Writing this allowed me to recycle some choice quotes I got from Google’s security head seven years ago. And then a day later, researchers found that Google doesn’t apply end-to-end encryption to the underlying data. Perhaps not coincidentally, the Authenticator app on my Pixel 5a has yet to get this update.

4/25/2023: AT&T, AST SpaceMobile Claim First Smartphone-to-Satellite Phone Call, PCMag

I got a heads-up about this news from AT&T, which in turn let me engage in further story-notes recycling by using some quotes I’d gathered at the Satellite 2022 show in D.C. in March. And then a post that was supposed to be simple took far more time than I’d expected because AST needed prodding to provide the date when this groundbreaking call happened.

4/27/2023: Senate Bill Would Require Social Media Age Verification for Everyone, PCMag

The buried lede in this bill to require age verification to use a social-media service is its provision for a federal pilot program through which people could get a “secure digital identification credential” to present to social platforms instead of uploading a photo ID or providing a video selfie.

Screenshot of story as seen in Safari for iPadOS; the illustration is a stylized image of wind turbines marching into the distance.4/28/2023: Why some climate experts are optimistic about the future of cleantech, Fast Company

The idea for this story started with watching a SXSW talk–yes, I believe this is the longest I’ve taken to write up anything from that mid-March event. Now that it’s finally written, edited and published, I dearly hope that its optimistic tone will not require a correction later on.

(Patreon readers got a bonus post from leftover SXSW notes about my visit to a nuclear reactor then.)

4/28/2023: The FBI Is Warning About ‘Juice Jacking.’ Are Public Charging Stations Safe?, AARP

Asking the FBI’s public-affairs office about the unsubstantiated warning circulated by the bureau’s Denver field office reminded me of the first time the FBI figured in my copy: the December 1995 cover story I wrote for the Washington Post’s Weekend section about “X-Files” fan culture. This piece also features quotes from two of the people I’ve gotten to know through security conferences, and I’d like to think that it’s the first time a founding member of the L0pht hacker collective has been quoted in a story for AARP.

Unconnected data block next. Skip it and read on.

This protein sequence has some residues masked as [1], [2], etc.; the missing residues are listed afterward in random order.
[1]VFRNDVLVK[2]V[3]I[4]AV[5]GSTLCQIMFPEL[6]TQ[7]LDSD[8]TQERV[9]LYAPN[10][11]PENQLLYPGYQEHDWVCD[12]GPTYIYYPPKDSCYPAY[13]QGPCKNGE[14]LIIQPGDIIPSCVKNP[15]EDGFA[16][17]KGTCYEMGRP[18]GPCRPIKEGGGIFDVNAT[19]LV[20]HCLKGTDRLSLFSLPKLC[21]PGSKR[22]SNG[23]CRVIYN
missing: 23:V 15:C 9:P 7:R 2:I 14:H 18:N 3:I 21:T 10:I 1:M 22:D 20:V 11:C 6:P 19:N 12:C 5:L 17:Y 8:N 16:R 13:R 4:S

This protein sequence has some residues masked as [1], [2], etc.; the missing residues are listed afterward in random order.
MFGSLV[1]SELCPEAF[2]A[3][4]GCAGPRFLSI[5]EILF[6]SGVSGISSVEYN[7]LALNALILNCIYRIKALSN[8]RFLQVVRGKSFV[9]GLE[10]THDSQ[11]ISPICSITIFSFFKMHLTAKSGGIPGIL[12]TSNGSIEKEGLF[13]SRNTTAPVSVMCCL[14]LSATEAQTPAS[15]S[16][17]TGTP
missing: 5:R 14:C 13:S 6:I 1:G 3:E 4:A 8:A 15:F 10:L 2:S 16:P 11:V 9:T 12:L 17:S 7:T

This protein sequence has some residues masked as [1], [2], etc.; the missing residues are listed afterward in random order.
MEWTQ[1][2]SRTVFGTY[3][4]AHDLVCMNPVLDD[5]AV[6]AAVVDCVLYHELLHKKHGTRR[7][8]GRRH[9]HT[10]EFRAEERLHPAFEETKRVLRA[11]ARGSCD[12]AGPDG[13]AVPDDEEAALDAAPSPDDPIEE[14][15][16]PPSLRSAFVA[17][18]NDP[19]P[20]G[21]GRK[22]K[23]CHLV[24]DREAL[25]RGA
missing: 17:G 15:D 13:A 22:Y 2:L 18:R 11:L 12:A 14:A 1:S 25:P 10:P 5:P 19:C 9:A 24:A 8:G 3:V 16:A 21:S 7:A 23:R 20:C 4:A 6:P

Weekly output: Speedtest rankings, Starship test launch, new T-Mobile plans, social-media propaganda in Sudan

On Saturday I’m traveling someplace new to me–Rio de Janeiro, where Web Summit is hosting a second annual edition of its conference. My part of it will be interviewing 1Password CEO Jeff Shiner and Signal president Meredith Whittaker; last week, I invited Patreon readers to suggest questions for each of those sessions.

4/17/2023: In Speed Showdown, T-Mobile Leads the Pack, and Not Just in 5G, PCMag

Seeing T-Mobile vault to the head of network-comparison tests like this makes me feel old, because I remember when one of the primary ancestors of that carrier did business as VoiceStream and was nobody’s idea of a threat to AT&T and Verizon.

Screenshot of the PCMag post as seen in Safari for iPadOS; the illustration is a photo showing Starhip ascending from the pad, leaning  slightly to the left.4/20/2023: SpaceX’s Starship Launches Before Exploding 24 Miles Up, PCMag

I once thought I would be able to write this story in early 2022, but I should have given Elon Musk’s optimistic words a much more skeptical hearing. And then the day finally arrived and the giant rocket didn’t make it to staging. I described that as a successful failure, in the sense that SpaceX should now have a wealth of flight data about Starship’s performance, but I didn’t know then that Starship had pulverized part of its launch pad. Or that SpaceX had conducted Starship’s static-fire test in February at only half of the first stage’s thrust.

4/20/2023: T-Mobile Makes a Bid for Hardcore Hotspot Users With New ‘Go5G’ Plans, PCMag

T-Mobile showed up in my coverage again when the carrier introduced two new plans that aren’t named “Magenta” and effectively bracket the previous top-of-the-line Magenta Max plan.

4/23/2023: The war of social media, Al Araby

This Arabic-language news channel had me on to talk about the dueling social-media propaganda campaigns unfolding from both sides of the civil war in Sudan–both of which seem to involve a great deal of deception that benefits from Twitter’s recent “meh” approach to disinformation. I leaned heavily on reports from the Sudanese news site Beam Reports and the Atlantic Council’s Digital Forensics Lab.